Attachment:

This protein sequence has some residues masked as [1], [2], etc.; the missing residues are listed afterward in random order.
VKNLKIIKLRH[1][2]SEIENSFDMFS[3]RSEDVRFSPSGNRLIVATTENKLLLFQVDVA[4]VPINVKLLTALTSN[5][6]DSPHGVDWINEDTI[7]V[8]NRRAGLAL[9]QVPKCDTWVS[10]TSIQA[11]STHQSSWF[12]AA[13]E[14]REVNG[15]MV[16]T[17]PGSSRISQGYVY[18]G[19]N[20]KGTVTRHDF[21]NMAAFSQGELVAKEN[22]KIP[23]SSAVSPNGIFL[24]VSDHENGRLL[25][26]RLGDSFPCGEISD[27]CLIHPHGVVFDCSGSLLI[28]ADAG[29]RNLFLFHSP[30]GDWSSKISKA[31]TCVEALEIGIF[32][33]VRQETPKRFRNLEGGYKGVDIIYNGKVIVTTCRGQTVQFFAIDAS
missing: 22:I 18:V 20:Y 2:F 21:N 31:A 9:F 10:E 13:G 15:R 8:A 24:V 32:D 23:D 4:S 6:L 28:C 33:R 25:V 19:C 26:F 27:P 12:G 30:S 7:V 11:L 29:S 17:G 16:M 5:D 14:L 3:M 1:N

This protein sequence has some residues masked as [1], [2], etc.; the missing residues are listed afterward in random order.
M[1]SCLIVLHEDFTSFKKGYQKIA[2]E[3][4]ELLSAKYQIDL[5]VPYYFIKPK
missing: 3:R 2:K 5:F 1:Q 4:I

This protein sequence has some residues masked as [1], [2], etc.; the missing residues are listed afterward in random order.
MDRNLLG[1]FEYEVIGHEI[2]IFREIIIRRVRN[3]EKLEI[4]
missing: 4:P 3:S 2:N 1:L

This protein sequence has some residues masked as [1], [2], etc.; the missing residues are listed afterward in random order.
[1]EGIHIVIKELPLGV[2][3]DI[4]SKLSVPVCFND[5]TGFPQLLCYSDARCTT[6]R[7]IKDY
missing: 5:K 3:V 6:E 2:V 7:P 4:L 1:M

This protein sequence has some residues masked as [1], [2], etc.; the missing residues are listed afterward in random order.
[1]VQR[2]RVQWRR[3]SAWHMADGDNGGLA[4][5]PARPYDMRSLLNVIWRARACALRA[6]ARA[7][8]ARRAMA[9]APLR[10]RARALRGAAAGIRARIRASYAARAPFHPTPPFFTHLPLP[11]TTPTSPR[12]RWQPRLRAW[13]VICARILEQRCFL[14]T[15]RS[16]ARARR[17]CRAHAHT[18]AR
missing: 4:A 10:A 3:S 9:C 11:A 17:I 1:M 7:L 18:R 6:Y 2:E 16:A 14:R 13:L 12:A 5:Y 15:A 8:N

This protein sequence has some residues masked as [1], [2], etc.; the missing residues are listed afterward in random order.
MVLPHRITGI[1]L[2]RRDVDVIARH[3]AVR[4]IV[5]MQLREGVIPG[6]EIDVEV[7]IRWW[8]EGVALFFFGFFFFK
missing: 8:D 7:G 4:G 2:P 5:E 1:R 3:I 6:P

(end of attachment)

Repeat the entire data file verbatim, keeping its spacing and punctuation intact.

This protein sequence has some residues masked as [1], [2], etc.; the missing residues are listed afterward in random order.
VKNLKIIKLRH[1][2]SEIENSFDMFS[3]RSEDVRFSPSGNRLIVATTENKLLLFQVDVA[4]VPINVKLLTALTSN[5][6]DSPHGVDWINEDTI[7]V[8]NRRAGLAL[9]QVPKCDTWVS[10]TSIQA[11]STHQSSWF[12]AA[13]E[14]REVNG[15]MV[16]T[17]PGSSRISQGYVY[18]G[19]N[20]KGTVTRHDF[21]NMAAFSQGELVAKEN[22]KIP[23]SSAVSPNGIFL[24]VSDHENGRLL[25][26]RLGDSFPCGEISD[27]CLIHPHGVVFDCSGSLLI[28]ADAG[29]RNLFLFHSP[30]GDWSSKISKA[31]TCVEALEIGIF[32][33]VRQETPKRFRNLEGGYKGVDIIYNGKVIVTTCRGQTVQFFAIDAS
missing: 22:I 18:V 20:Y 2:F 21:N 31:A 9:F 10:E 13:G 15:R 8:A 24:V 32:D 23:D 4:S 6:L 28:C 33:R 25:V 19:C 26:F 27:P 12:G 30:S 7:V 11:L 29:S 17:G 16:M 5:D 14:L 3:M 1:N

This protein sequence has some residues masked as [1], [2], etc.; the missing residues are listed afterward in random order.
M[1]SCLIVLHEDFTSFKKGYQKIA[2]E[3][4]ELLSAKYQIDL[5]VPYYFIKPK
missing: 3:R 2:K 5:F 1:Q 4:I

This protein sequence has some residues masked as [1], [2], etc.; the missing residues are listed afterward in random order.
MDRNLLG[1]FEYEVIGHEI[2]IFREIIIRRVRN[3]EKLEI[4]
missing: 4:P 3:S 2:N 1:L

This protein sequence has some residues masked as [1], [2], etc.; the missing residues are listed afterward in random order.
[1]EGIHIVIKELPLGV[2][3]DI[4]SKLSVPVCFND[5]TGFPQLLCYSDARCTT[6]R[7]IKDY
missing: 5:K 3:V 6:E 2:V 7:P 4:L 1:M

This protein sequence has some residues masked as [1], [2], etc.; the missing residues are listed afterward in random order.
[1]VQR[2]RVQWRR[3]SAWHMADGDNGGLA[4][5]PARPYDMRSLLNVIWRARACALRA[6]ARA[7][8]ARRAMA[9]APLR[10]RARALRGAAAGIRARIRASYAARAPFHPTPPFFTHLPLP[11]TTPTSPR[12]RWQPRLRAW[13]VICARILEQRCFL[14]T[15]RS[16]ARARR[17]CRAHAHT[18]AR
missing: 4:A 10:A 3:S 9:C 11:A 17:I 1:M 7:L 18:R 6:Y 2:E 16:A 14:R 13:L 12:A 5:Y 15:A 8:N

This protein sequence has some residues masked as [1], [2], etc.; the missing residues are listed afterward in random order.
MVLPHRITGI[1]L[2]RRDVDVIARH[3]AVR[4]IV[5]MQLREGVIPG[6]EIDVEV[7]IRWW[8]EGVALFFFGFFFFK
missing: 8:D 7:G 4:G 2:P 5:E 1:R 3:I 6:P